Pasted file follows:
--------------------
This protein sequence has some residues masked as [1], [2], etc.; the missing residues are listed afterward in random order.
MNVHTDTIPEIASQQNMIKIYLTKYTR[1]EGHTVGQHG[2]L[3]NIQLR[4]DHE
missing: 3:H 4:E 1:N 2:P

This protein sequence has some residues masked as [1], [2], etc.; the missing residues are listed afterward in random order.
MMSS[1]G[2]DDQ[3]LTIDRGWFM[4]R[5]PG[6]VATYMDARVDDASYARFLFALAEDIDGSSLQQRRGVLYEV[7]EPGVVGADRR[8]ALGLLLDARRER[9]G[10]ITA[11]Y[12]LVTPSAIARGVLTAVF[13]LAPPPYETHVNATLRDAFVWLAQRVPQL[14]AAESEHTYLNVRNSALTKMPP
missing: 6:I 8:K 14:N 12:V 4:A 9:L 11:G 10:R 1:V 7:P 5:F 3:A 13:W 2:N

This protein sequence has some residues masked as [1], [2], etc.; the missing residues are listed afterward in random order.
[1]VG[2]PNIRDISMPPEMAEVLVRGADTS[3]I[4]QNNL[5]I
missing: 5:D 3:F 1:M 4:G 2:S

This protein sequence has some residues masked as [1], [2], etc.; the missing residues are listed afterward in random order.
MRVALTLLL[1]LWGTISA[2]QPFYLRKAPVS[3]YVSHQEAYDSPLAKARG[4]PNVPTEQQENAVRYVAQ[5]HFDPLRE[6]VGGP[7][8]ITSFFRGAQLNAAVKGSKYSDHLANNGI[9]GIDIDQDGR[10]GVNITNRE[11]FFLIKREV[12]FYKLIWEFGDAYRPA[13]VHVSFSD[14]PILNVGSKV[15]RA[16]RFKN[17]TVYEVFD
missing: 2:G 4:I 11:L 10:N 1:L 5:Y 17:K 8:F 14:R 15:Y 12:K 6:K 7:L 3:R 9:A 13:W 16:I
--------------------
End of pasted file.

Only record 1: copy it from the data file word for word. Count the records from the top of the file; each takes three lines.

This protein sequence has some residues masked as [1], [2], etc.; the missing residues are listed afterward in random order.
MNVHTDTIPEIASQQNMIKIYLTKYTR[1]EGHTVGQHG[2]L[3]NIQLR[4]DHE
missing: 3:H 4:E 1:N 2:P